IRS RELEASES GUIDANCE ON HOW TO REPORT BITCOIN TRANSACTIONS Bitcoin, and other virtual currency, is to be treated like property for tax purposes similar to stock transactions. Notice 2014-21 was released by the IRS this week to clarify the reporting requirements on transactions involving virtual currency. In some environments, virtual currency operates like “real” currency — i.e., the coin and paper money of the United States or of any other country that is designated as legal tender, circulates, and is customarily used and accepted as a medium of exchange in the country of issuance — but it does not have legal tender status in any jurisdiction. The notice provides that virtual currency is treated as property for U.S. federal tax purposes. General tax principles that apply to property transactions apply to transactions using virtual currency. Among other things, this means that: Wages paid to employees using virtual currency are taxable to the employee, must be reported by an employer on a Form W-2, and are subject to federal income tax withholding and payroll taxes. Payments using virtual currency made to independent contractors and other service providers are taxable and self-employment tax rules generally apply. Normally, payers must issue Form 1099. … Read More
Several incidents over the past couple of months have been directed at tax professionals from unhappy clients. In Chicago Heights, Illinois a Liberty Tax preparer pulled a gun on a customer’s boyfriend who police said threatened to beat him up during a dispute over fees. The boyfriend, 34, has reportedly been charged with assault after confronting the preparer over $500 in additional fees that his girlfriend was charged for her return. The preparer did possess a valid gun license. A 53-year-old man is accused of choking an H & R block employee in Kirkwood, Missouri. The client was enraged about his “tax situation.” Police told news outlets that the assailant knocked the Block employee to the ground and is now charged with misdemeanor assault. The Block worker reported minor injuries but did not require hospital treatment. Another incident involved gunfire and beatings in the Detroit office of Tax City Tax Service. A 19-year-old local man became enraged after the woman he was in the office with couldn’t get her refund in cash. Four people were shot in the scuffle.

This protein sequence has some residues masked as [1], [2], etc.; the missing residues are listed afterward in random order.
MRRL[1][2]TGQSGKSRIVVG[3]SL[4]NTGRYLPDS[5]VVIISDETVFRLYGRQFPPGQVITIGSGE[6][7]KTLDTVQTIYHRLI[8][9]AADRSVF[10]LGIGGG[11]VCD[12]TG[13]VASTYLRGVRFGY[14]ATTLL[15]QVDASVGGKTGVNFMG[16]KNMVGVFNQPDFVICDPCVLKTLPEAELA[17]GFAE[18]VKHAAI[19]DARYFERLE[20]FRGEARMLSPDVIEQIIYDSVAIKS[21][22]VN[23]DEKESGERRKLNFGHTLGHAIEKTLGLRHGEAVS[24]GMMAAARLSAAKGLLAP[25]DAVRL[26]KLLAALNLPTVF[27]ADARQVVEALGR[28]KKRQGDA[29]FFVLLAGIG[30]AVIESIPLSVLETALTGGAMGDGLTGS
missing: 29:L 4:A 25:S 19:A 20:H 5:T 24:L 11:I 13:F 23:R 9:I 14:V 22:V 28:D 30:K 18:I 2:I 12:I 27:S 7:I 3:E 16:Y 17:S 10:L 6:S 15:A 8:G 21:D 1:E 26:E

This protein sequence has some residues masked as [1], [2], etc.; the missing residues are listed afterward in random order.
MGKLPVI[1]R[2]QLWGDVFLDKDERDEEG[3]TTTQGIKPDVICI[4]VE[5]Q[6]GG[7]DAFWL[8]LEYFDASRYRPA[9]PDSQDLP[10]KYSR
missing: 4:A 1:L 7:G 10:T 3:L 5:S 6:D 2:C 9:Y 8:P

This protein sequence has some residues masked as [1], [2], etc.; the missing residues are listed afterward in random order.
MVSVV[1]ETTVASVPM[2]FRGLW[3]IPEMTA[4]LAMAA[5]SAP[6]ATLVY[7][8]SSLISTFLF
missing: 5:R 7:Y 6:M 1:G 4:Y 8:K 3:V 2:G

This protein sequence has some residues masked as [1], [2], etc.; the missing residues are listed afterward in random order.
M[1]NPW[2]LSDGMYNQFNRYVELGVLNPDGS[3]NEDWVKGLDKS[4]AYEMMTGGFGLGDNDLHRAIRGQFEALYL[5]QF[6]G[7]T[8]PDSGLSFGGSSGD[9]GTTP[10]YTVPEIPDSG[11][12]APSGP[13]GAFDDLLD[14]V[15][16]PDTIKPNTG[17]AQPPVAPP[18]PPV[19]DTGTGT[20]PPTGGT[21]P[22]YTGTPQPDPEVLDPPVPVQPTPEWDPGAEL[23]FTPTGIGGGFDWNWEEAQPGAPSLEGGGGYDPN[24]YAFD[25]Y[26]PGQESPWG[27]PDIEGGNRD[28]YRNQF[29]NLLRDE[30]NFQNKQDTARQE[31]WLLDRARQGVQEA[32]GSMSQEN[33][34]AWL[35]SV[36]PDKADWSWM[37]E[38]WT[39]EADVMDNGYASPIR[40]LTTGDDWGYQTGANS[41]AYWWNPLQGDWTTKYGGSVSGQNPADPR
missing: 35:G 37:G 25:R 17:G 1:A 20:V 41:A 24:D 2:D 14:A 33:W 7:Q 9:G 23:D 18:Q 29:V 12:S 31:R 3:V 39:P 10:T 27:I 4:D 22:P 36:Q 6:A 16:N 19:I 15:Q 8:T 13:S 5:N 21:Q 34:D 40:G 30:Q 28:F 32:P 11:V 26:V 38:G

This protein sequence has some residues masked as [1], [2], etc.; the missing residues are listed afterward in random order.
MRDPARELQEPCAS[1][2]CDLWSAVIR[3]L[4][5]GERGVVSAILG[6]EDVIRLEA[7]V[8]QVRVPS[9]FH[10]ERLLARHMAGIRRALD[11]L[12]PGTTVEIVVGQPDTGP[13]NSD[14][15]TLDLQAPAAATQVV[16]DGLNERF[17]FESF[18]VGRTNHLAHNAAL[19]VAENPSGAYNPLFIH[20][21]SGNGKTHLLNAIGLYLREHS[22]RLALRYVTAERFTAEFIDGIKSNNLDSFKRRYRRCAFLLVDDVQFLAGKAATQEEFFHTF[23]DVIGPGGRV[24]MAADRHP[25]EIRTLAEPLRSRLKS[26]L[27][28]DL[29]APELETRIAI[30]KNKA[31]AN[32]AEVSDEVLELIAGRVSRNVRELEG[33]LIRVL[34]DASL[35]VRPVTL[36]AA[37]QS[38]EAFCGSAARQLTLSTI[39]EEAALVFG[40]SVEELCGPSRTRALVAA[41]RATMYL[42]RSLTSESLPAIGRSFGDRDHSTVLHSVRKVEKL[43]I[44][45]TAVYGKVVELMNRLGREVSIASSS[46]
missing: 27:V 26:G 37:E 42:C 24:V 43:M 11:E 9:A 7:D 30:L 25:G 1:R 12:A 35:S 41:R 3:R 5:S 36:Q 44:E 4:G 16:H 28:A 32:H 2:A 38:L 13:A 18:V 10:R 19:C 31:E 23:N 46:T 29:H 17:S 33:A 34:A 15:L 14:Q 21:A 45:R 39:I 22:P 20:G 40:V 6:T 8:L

Health and Human Services (HHS) Secretary Kathleen Sebelius told the House Ways and Means Committee on March 12 that the Obama administration has no plans to delay the Patient Protection and Affordable Care Act’s individual mandate or its tax penalty for those who fail to enroll in coverage by the end of March. As of February 25, 2014, the Marketplaces had enrolled four-million individuals. “New premium tax credits and rules ensuring fair premium rates are making private coverage more affordable for consumers,” Sebelius told lawmakers. Sebelius also announced that those individuals who have faced a delayed enrollment period in the health exchanges through no fault of their own would still be eligible for the premium tax credit. Check out Healthcare.gov for more information on enrollment.
In a recent CNN interview, NSTP member Isaac McRae, EA addressed the issue of newlyweds and their tax filing status. “Marriage is defined by your filing status at the end of the year,” said licensed tax practitioner Isaac McRae. “You have the option of married filing jointly, or married filing separately, which is much different from filing as a single individual, or head of household individual.” Click here for the complete interview.